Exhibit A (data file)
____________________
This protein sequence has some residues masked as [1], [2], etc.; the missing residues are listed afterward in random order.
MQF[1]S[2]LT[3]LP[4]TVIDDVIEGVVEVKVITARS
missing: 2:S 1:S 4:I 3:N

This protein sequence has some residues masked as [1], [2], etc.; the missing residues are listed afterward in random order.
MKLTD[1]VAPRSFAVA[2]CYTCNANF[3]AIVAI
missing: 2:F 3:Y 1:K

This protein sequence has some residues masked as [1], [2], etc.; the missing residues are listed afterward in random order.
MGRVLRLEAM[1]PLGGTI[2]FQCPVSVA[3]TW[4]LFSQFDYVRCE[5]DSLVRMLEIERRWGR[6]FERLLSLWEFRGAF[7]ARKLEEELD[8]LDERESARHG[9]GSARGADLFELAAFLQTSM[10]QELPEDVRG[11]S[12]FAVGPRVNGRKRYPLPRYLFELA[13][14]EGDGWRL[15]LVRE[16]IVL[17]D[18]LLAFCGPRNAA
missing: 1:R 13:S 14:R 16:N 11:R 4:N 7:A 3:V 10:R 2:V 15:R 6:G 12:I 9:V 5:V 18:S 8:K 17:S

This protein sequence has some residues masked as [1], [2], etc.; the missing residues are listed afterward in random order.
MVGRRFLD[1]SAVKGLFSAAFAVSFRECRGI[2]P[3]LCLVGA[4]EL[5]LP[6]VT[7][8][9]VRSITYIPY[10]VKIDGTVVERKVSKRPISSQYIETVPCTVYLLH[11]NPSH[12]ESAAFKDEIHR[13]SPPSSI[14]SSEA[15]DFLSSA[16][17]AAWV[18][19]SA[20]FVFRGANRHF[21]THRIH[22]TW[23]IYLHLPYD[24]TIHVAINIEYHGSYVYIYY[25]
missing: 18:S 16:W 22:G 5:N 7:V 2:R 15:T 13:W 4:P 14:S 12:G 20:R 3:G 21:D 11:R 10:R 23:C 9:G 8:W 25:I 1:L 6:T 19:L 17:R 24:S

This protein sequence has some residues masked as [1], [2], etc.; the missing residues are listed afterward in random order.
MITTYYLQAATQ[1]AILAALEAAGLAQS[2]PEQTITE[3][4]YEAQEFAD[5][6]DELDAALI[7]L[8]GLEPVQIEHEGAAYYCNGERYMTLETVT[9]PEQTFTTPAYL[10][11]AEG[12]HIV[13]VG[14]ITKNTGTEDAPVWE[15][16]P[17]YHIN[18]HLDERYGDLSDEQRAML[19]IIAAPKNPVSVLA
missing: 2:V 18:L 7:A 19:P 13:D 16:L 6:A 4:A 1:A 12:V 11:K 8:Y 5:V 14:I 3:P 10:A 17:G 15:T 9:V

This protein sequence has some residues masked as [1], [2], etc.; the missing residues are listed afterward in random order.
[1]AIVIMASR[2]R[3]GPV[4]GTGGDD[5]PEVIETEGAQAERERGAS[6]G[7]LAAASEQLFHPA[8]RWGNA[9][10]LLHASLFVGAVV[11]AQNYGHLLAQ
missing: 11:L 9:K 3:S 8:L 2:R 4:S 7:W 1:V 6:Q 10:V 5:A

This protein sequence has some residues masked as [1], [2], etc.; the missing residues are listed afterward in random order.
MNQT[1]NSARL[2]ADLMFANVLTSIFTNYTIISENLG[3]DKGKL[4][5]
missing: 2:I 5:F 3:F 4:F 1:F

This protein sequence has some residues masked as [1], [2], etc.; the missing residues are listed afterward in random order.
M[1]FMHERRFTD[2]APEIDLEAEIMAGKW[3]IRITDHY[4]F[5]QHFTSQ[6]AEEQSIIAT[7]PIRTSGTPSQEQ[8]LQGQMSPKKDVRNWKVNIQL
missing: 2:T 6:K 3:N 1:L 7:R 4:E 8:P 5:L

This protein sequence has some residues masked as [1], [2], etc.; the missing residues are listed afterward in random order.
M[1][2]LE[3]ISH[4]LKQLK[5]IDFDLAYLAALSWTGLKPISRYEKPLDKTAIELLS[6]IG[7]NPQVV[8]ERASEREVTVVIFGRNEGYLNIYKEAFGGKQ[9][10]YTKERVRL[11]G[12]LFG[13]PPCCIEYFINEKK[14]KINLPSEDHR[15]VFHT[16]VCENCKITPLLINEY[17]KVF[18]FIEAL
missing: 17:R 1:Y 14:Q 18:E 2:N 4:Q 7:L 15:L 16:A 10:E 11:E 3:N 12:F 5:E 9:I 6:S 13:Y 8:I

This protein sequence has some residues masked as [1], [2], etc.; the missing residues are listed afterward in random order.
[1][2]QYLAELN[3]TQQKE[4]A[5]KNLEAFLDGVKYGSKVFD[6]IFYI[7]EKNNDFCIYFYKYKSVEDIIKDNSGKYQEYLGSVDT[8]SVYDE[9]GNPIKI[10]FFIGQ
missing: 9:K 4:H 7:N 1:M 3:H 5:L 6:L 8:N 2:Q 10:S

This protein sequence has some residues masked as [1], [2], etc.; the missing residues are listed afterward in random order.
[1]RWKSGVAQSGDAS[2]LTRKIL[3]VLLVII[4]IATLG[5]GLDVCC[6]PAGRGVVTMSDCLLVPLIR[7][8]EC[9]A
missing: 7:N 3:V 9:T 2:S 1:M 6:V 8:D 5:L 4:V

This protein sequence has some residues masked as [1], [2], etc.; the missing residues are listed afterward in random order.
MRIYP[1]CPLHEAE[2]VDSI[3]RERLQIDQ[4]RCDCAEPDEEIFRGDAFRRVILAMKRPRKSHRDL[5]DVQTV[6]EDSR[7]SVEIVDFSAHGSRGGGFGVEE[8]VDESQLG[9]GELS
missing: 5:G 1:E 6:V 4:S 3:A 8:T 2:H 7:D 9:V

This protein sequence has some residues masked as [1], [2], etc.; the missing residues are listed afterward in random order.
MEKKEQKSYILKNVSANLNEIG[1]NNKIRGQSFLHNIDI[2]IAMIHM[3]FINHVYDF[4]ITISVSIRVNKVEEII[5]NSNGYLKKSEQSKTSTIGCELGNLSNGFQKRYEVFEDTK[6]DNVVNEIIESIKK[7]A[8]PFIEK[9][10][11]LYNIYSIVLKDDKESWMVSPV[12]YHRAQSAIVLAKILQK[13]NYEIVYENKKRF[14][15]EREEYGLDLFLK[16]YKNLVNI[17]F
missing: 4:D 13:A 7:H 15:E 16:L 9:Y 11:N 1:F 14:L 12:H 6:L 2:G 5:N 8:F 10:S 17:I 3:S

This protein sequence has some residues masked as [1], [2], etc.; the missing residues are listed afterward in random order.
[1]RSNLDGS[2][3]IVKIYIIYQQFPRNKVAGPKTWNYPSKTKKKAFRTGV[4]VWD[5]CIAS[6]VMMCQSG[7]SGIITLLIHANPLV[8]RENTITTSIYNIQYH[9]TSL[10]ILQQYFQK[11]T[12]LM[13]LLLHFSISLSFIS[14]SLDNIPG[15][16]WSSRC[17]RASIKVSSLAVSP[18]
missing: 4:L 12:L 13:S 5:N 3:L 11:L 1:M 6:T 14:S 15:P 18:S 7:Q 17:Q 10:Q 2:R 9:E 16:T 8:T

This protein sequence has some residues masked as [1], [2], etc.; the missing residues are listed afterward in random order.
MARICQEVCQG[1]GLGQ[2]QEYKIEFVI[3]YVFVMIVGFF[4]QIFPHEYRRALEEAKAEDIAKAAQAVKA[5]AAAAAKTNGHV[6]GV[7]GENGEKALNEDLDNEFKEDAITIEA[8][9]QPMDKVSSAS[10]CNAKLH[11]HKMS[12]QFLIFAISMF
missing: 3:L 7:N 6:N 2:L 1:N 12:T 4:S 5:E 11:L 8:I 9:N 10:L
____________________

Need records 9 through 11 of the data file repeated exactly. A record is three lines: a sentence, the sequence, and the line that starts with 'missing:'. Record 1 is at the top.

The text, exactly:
This protein sequence has some residues masked as [1], [2], etc.; the missing residues are listed afterward in random order.
M[1][2]LE[3]ISH[4]LKQLK[5]IDFDLAYLAALSWTGLKPISRYEKPLDKTAIELLS[6]IG[7]NPQVV[8]ERASEREVTVVIFGRNEGYLNIYKEAFGGKQ[9][10]YTKERVRL[11]G[12]LFG[13]PPCCIEYFINEKK[14]KINLPSEDHR[15]VFHT[16]VCENCKITPLLINEY[17]KVF[18]FIEAL
missing: 17:R 1:Y 14:Q 18:E 2:N 4:Q 7:L 15:L 16:A 10:E 11:E 3:N 12:F 5:E 9:I 6:S 13:Y 8:I

This protein sequence has some residues masked as [1], [2], etc.; the missing residues are listed afterward in random order.
[1][2]QYLAELN[3]TQQKE[4]A[5]KNLEAFLDGVKYGSKVFD[6]IFYI[7]EKNNDFCIYFYKYKSVEDIIKDNSGKYQEYLGSVDT[8]SVYDE[9]GNPIKI[10]FFIGQ
missing: 9:K 4:H 7:N 1:M 3:H 5:L 6:L 8:N 2:Q 10:S

This protein sequence has some residues masked as [1], [2], etc.; the missing residues are listed afterward in random order.
[1]RWKSGVAQSGDAS[2]LTRKIL[3]VLLVII[4]IATLG[5]GLDVCC[6]PAGRGVVTMSDCLLVPLIR[7][8]EC[9]A
missing: 7:N 3:V 9:T 2:S 1:M 6:V 8:D 5:L 4:V